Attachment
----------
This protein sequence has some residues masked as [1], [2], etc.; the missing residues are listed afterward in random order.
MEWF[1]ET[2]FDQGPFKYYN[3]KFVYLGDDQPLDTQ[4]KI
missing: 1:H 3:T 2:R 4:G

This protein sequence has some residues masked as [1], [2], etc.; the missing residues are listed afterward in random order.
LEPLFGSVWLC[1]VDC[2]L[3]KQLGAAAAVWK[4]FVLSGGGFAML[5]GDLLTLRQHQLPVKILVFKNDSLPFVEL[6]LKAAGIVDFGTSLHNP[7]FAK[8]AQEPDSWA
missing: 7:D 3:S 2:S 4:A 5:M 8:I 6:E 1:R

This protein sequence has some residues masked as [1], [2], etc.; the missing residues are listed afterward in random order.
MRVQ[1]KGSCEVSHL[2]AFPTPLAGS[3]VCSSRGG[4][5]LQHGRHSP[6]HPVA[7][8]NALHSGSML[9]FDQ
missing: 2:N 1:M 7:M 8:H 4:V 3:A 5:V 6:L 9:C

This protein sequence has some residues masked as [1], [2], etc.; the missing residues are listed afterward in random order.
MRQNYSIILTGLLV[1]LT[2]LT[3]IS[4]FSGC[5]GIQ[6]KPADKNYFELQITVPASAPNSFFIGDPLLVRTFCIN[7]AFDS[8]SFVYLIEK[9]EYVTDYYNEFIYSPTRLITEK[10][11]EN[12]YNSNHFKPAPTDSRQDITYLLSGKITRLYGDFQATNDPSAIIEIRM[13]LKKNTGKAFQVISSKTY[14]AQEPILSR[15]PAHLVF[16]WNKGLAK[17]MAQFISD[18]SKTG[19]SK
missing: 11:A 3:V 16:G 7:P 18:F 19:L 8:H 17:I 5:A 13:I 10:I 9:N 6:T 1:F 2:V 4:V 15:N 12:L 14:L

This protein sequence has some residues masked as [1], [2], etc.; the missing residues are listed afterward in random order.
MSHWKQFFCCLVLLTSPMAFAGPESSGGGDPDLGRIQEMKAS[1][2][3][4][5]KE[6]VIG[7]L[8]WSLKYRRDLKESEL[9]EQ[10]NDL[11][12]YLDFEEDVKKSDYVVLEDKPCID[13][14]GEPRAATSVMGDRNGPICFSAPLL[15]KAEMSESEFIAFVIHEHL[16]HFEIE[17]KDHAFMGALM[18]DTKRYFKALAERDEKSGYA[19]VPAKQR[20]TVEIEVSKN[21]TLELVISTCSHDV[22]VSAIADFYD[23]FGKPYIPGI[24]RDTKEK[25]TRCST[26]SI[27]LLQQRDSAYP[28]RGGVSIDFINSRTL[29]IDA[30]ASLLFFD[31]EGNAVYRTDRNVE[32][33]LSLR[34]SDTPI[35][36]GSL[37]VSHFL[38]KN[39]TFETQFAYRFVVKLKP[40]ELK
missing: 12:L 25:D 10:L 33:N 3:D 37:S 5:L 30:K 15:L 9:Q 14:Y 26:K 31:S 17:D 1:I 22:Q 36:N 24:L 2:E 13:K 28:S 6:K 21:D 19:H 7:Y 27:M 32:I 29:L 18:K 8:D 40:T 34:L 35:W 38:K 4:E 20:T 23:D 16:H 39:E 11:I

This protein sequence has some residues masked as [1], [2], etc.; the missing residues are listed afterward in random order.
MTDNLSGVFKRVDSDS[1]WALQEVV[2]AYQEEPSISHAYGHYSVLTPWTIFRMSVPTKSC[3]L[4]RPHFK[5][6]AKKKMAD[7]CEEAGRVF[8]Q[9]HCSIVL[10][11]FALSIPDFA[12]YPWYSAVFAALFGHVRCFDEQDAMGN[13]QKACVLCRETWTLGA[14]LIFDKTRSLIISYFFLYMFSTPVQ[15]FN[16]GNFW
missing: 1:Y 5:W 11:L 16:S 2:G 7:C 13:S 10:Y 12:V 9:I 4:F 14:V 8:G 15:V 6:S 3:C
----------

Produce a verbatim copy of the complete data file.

This protein sequence has some residues masked as [1], [2], etc.; the missing residues are listed afterward in random order.
MEWF[1]ET[2]FDQGPFKYYN[3]KFVYLGDDQPLDTQ[4]KI
missing: 1:H 3:T 2:R 4:G

This protein sequence has some residues masked as [1], [2], etc.; the missing residues are listed afterward in random order.
LEPLFGSVWLC[1]VDC[2]L[3]KQLGAAAAVWK[4]FVLSGGGFAML[5]GDLLTLRQHQLPVKILVFKNDSLPFVEL[6]LKAAGIVDFGTSLHNP[7]FAK[8]AQEPDSWA
missing: 7:D 3:S 2:S 4:A 5:M 8:I 6:E 1:R

This protein sequence has some residues masked as [1], [2], etc.; the missing residues are listed afterward in random order.
MRVQ[1]KGSCEVSHL[2]AFPTPLAGS[3]VCSSRGG[4][5]LQHGRHSP[6]HPVA[7][8]NALHSGSML[9]FDQ
missing: 2:N 1:M 7:M 8:H 4:V 3:A 5:V 6:L 9:C

This protein sequence has some residues masked as [1], [2], etc.; the missing residues are listed afterward in random order.
MRQNYSIILTGLLV[1]LT[2]LT[3]IS[4]FSGC[5]GIQ[6]KPADKNYFELQITVPASAPNSFFIGDPLLVRTFCIN[7]AFDS[8]SFVYLIEK[9]EYVTDYYNEFIYSPTRLITEK[10][11]EN[12]YNSNHFKPAPTDSRQDITYLLSGKITRLYGDFQATNDPSAIIEIRM[13]LKKNTGKAFQVISSKTY[14]AQEPILSR[15]PAHLVF[16]WNKGLAK[17]MAQFISD[18]SKTG[19]SK
missing: 11:A 3:V 16:G 7:P 18:F 19:L 8:H 17:I 5:A 13:I 10:I 9:N 6:T 1:F 2:V 4:V 15:N 12:L 14:L

This protein sequence has some residues masked as [1], [2], etc.; the missing residues are listed afterward in random order.
MSHWKQFFCCLVLLTSPMAFAGPESSGGGDPDLGRIQEMKAS[1][2][3][4][5]KE[6]VIG[7]L[8]WSLKYRRDLKESEL[9]EQ[10]NDL[11][12]YLDFEEDVKKSDYVVLEDKPCID[13][14]GEPRAATSVMGDRNGPICFSAPLL[15]KAEMSESEFIAFVIHEHL[16]HFEIE[17]KDHAFMGALM[18]DTKRYFKALAERDEKSGYA[19]VPAKQR[20]TVEIEVSKN[21]TLELVISTCSHDV[22]VSAIADFYD[23]FGKPYIPGI[24]RDTKEK[25]TRCST[26]SI[27]LLQQRDSAYP[28]RGGVSIDFINSRTL[29]IDA[30]ASLLFFD[31]EGNAVYRTDRNVE[32][33]LSLR[34]SDTPI[35][36]GSL[37]VSHFL[38]KN[39]TFETQFAYRFVVKLKP[40]ELK
missing: 12:L 25:D 10:L 33:N 3:D 37:S 5:L 30:K 15:L 9:Q 14:Y 26:K 31:S 17:D 1:I 22:Q 36:N 24:L 2:E 13:K 28:S 6:K 21:D 19:H 7:Y 27:M 32:I 29:L 18:K 8:D 40:T 34:L 35:W 38:K 4:E 20:T 23:D 16:H 39:E 11:I

This protein sequence has some residues masked as [1], [2], etc.; the missing residues are listed afterward in random order.
MTDNLSGVFKRVDSDS[1]WALQEVV[2]AYQEEPSISHAYGHYSVLTPWTIFRMSVPTKSC[3]L[4]RPHFK[5][6]AKKKMAD[7]CEEAGRVF[8]Q[9]HCSIVL[10][11]FALSIPDFA[12]YPWYSAVFAALFGHVRCFDEQDAMGN[13]QKACVLCRETWTLGA[14]LIFDKTRSLIISYFFLYMFSTPVQ[15]FN[16]GNFW
missing: 1:Y 5:W 11:L 16:S 2:G 7:C 13:S 10:Y 12:V 9:I 4:F 14:V 8:G 15:V 6:S 3:C